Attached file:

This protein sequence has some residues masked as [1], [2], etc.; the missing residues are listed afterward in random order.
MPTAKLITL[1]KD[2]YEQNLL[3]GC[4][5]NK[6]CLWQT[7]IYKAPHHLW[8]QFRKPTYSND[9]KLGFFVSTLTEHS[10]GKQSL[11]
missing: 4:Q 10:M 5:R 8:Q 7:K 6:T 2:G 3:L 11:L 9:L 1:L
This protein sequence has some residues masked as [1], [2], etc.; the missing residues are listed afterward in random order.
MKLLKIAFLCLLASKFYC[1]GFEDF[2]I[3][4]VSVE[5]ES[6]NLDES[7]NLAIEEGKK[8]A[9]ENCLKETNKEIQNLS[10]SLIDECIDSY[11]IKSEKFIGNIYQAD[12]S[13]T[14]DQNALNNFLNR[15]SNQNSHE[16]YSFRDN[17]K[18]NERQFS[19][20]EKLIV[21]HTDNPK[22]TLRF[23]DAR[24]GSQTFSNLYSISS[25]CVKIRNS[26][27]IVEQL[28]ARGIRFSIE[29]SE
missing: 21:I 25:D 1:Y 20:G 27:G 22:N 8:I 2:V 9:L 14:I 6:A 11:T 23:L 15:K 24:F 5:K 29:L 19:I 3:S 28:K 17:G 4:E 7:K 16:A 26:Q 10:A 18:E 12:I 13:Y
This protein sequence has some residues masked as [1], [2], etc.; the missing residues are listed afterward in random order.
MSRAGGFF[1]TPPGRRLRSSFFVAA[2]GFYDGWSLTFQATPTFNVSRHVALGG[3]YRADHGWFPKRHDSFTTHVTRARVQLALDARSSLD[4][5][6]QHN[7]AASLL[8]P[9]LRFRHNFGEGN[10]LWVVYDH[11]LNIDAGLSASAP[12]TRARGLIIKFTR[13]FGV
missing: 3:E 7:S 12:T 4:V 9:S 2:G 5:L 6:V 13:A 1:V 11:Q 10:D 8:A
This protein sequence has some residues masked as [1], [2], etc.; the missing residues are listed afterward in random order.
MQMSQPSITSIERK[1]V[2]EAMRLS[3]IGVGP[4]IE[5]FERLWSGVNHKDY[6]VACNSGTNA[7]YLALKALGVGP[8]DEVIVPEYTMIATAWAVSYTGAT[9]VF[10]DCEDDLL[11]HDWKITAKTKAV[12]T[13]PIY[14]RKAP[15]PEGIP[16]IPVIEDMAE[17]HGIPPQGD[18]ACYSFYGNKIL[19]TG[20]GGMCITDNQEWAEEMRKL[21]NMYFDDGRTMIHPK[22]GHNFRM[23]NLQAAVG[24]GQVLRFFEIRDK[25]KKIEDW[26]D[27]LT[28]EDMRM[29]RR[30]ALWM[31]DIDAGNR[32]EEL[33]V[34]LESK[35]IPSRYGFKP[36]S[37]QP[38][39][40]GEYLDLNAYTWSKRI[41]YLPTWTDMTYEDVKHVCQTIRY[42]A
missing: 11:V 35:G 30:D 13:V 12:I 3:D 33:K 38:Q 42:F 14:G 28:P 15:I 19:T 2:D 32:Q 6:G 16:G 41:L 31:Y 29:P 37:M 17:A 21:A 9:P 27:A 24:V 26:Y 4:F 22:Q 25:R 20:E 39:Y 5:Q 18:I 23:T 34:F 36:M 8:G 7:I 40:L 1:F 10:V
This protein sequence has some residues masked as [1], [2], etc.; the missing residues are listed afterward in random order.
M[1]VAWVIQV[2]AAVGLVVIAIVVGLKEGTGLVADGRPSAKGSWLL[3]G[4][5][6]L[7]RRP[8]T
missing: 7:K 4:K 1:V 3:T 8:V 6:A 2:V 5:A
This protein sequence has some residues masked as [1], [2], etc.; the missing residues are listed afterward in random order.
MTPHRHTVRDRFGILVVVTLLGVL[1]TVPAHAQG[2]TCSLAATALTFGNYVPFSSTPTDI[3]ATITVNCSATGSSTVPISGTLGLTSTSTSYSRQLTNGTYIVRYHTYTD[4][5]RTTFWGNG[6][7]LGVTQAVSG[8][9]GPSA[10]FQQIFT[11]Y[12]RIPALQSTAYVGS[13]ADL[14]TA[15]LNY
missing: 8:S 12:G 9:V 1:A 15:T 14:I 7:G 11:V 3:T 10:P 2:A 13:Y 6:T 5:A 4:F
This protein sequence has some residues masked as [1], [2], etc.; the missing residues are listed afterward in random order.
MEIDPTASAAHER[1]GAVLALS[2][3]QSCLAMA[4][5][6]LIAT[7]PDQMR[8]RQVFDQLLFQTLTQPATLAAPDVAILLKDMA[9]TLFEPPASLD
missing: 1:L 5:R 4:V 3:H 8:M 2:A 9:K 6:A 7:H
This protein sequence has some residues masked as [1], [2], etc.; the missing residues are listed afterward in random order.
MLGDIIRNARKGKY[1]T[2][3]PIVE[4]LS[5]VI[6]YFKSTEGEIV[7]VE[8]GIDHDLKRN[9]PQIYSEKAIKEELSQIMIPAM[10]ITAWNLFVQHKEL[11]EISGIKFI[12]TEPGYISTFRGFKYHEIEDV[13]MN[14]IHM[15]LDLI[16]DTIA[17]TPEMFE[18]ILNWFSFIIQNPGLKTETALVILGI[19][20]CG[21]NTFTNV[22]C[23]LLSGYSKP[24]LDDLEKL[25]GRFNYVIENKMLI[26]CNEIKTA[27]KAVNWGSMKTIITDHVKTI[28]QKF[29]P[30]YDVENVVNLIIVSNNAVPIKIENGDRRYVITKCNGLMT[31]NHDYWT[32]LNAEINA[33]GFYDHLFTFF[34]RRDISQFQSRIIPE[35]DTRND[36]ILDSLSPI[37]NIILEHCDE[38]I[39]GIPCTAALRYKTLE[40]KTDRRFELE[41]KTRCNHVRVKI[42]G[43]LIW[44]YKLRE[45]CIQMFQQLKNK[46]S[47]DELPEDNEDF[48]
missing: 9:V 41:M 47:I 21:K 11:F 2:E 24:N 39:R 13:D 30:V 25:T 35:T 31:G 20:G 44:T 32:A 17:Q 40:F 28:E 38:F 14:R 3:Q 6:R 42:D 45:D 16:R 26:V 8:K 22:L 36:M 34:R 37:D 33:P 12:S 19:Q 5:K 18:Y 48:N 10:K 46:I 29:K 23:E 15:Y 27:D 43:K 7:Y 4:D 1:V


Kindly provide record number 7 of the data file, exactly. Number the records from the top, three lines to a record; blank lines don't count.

This protein sequence has some residues masked as [1], [2], etc.; the missing residues are listed afterward in random order.
MEIDPTASAAHER[1]GAVLALS[2][3]QSCLAMA[4][5][6]LIAT[7]PDQMR[8]RQVFDQLLFQTLTQPATLAAPDVAILLKDMA[9]TLFEPPASLD
missing: 1:L 5:R 4:V 3:H 8:M 2:A 9:K 6:A 7:H